How did the idea for the 21-Day Small Act Big Impact Challenge come about?
I read Simon Sinek’s incredible book, Leaders Eat Last (which told the story of Bob Chapman and Barry-Wehmiller), while on maternity leave with my second child. So many of the ideas he shared resonated deeply with me. In the book, he explains effects of stress and kindness on the brain.
Cortisol, Sinek explains, is the stress chemical discharged by the brain into our body. It shuts down all of the non-essential functions in our bodies like digestion, growth, and our immune system so that we can instantly react to danger by running away, fighting, or freezing. Cortisol also directly stops the flow of oxytocin (the empathy hormone) in our bodies. The problem is, people are feeling stressed out more and more frequently and cortisol is staying in our bodies for way too long. It’s having harmful effects on our health, mental well-being, and most importantly, our ability to connect with people.
Oxytocin, the hormone responsible for the feelings of love, connection, and empathy, is released when we receive or perform an altruistic act. It turns out, oxytocin is also released when someone simply witnesses a nice gesture. Incredibly, neuroscientists have discovered that genuine kindness is literally contagious and has the power to counteract the effects of stress. Consequently, simply engaging in kind acts can make those around us happier and less-stressed through association.
It was the first time I had truly come across the science of kindness as it relates to workplaces and educational cultures. It felt like a powerful realization for me. As a teacher and aspiring educational leader, I naturally began thinking about the way that these theories could be adapted for implementation within the classroom and our school communities.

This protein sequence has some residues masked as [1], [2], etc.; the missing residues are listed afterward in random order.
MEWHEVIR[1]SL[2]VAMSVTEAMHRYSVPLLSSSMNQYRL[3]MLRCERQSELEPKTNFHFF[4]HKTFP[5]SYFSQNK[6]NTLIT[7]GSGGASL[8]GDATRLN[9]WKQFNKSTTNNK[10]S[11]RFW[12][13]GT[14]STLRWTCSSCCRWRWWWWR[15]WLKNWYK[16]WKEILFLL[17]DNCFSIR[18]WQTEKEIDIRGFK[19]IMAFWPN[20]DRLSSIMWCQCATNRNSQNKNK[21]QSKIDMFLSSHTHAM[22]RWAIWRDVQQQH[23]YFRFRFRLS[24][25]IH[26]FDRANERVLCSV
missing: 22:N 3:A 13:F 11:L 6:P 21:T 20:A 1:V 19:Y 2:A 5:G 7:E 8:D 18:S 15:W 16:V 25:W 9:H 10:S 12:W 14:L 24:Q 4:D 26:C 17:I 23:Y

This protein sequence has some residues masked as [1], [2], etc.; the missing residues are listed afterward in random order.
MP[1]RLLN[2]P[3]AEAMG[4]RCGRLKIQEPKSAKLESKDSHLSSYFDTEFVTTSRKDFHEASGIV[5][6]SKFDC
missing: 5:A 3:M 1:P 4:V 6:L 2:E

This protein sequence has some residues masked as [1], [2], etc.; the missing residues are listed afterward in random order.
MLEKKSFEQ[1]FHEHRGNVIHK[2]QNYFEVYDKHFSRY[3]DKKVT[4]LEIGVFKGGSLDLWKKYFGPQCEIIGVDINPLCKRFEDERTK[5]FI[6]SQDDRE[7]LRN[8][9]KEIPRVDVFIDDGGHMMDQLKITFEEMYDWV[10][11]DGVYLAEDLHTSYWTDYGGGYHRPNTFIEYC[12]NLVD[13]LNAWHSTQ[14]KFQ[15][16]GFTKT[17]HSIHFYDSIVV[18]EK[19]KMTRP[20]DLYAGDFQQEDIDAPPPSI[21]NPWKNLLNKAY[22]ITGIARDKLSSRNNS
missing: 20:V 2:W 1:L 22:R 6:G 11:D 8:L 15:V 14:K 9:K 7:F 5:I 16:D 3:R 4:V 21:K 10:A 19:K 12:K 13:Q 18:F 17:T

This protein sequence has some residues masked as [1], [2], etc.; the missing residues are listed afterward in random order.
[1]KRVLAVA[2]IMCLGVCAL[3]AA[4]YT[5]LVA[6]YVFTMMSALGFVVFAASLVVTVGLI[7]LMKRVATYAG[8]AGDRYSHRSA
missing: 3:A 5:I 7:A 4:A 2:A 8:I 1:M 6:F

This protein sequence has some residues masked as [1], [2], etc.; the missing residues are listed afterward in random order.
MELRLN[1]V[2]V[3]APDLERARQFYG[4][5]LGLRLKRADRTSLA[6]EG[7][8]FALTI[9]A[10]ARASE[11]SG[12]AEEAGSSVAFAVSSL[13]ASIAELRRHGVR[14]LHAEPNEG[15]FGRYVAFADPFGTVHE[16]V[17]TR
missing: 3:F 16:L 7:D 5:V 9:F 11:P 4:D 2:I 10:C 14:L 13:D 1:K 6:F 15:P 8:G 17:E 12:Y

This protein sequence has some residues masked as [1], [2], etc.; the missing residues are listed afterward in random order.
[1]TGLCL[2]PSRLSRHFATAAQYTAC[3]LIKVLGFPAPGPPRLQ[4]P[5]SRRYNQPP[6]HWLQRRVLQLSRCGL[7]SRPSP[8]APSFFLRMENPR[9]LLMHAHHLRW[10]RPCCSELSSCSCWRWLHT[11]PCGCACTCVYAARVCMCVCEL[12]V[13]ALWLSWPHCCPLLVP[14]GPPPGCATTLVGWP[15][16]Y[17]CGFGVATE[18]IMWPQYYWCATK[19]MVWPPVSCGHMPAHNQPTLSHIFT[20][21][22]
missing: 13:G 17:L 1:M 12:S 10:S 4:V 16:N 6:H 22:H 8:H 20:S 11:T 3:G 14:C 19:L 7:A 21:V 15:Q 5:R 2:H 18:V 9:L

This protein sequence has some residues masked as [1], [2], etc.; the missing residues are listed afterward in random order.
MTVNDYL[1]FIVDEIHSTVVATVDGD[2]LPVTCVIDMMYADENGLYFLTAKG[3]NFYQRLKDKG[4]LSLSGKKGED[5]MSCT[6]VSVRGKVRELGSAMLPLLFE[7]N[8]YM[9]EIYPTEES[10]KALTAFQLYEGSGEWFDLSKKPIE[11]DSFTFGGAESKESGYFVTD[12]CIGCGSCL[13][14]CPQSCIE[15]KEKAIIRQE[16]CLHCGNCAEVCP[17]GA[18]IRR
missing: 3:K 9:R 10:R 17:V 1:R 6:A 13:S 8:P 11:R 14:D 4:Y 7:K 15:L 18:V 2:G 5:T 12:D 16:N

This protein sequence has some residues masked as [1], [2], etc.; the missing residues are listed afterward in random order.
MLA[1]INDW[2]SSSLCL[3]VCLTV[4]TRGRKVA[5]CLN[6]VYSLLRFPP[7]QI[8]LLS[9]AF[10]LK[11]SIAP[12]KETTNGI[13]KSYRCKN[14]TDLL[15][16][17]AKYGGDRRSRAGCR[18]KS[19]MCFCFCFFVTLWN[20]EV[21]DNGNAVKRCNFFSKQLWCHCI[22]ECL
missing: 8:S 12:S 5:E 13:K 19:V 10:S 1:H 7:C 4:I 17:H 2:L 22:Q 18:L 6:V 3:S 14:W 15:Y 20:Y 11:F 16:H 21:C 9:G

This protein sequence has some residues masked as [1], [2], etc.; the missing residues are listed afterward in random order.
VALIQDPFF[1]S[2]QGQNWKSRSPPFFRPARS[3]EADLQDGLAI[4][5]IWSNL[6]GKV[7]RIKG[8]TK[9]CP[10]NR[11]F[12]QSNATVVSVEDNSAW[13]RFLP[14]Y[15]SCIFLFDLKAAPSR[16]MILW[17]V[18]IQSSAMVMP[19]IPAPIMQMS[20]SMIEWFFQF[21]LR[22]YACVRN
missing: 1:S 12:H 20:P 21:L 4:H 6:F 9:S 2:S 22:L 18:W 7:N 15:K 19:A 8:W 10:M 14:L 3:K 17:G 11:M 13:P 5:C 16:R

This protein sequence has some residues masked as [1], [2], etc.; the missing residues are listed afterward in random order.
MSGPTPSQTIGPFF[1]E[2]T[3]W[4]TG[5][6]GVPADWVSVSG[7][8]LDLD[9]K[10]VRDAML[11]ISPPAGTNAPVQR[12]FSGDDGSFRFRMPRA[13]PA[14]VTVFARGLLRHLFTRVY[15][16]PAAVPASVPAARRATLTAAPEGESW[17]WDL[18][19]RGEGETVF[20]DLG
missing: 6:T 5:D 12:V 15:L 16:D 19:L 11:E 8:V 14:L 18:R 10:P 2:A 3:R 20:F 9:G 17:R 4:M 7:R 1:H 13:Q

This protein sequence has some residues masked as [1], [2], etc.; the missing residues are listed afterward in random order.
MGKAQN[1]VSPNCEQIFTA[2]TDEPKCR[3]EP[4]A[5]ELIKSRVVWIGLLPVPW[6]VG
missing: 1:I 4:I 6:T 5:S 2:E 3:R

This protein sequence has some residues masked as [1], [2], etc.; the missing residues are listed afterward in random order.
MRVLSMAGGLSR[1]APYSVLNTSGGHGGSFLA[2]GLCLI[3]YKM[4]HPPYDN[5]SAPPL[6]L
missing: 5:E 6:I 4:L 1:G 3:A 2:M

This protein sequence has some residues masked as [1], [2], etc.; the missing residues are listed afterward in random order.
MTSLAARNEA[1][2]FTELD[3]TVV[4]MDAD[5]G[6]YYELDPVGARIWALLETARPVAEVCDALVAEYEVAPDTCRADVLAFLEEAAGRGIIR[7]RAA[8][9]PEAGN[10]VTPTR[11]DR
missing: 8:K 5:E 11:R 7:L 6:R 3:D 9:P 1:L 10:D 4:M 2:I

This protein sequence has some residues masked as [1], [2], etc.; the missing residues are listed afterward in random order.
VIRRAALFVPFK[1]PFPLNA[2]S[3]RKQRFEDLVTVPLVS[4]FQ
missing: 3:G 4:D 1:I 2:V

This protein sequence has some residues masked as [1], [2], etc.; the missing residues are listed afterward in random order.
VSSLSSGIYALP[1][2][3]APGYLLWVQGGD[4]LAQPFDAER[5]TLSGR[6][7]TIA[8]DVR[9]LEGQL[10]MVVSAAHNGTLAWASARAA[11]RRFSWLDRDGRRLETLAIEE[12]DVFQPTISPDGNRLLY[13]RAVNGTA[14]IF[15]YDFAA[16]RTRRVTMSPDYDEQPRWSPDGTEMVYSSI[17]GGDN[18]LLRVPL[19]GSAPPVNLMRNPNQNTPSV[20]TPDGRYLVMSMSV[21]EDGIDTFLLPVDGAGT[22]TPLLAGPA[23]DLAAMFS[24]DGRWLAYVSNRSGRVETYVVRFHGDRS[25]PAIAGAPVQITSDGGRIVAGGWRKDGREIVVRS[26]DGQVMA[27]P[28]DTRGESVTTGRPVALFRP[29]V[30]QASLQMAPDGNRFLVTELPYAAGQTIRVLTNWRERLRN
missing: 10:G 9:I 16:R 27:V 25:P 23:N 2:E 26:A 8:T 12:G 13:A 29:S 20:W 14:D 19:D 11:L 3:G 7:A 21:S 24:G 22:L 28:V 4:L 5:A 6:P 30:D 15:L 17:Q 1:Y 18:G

That’s when I came up with the idea of a 21-day kindness challenge. Intentional kind acts would result in a more positive change in culture and extending it to a 21-day campaign would ensure lasting change.
What differentiates the 21-Day Small Act Big Impact Challenge from the random and sporadic nature of other kindness initiatives is the 21-day commitment. If we’re to create positive shifts within our cultures long-term, we need to fundamentally change our habits.
What is “Minute Monday?” What is your hope for these videos?
My YouTube Minute Monday Series is a bite-sized, one-minute glimpse into the big influencers who inspired the 21-Day Small Act Big Impact Challenge. Generally, the videos reinforce and provide examples of the possibility of intentional, daily kindness.
My hope is that individuals will resonate with what they see and become inspired to learn more about and incorporate some of the altruistic and innovative ideas within their own lives to make their workplaces, homes and communities more positive, supportive places. I know from personal experience, sometimes, all it takes is a spark of inspiration to make big, lasting change.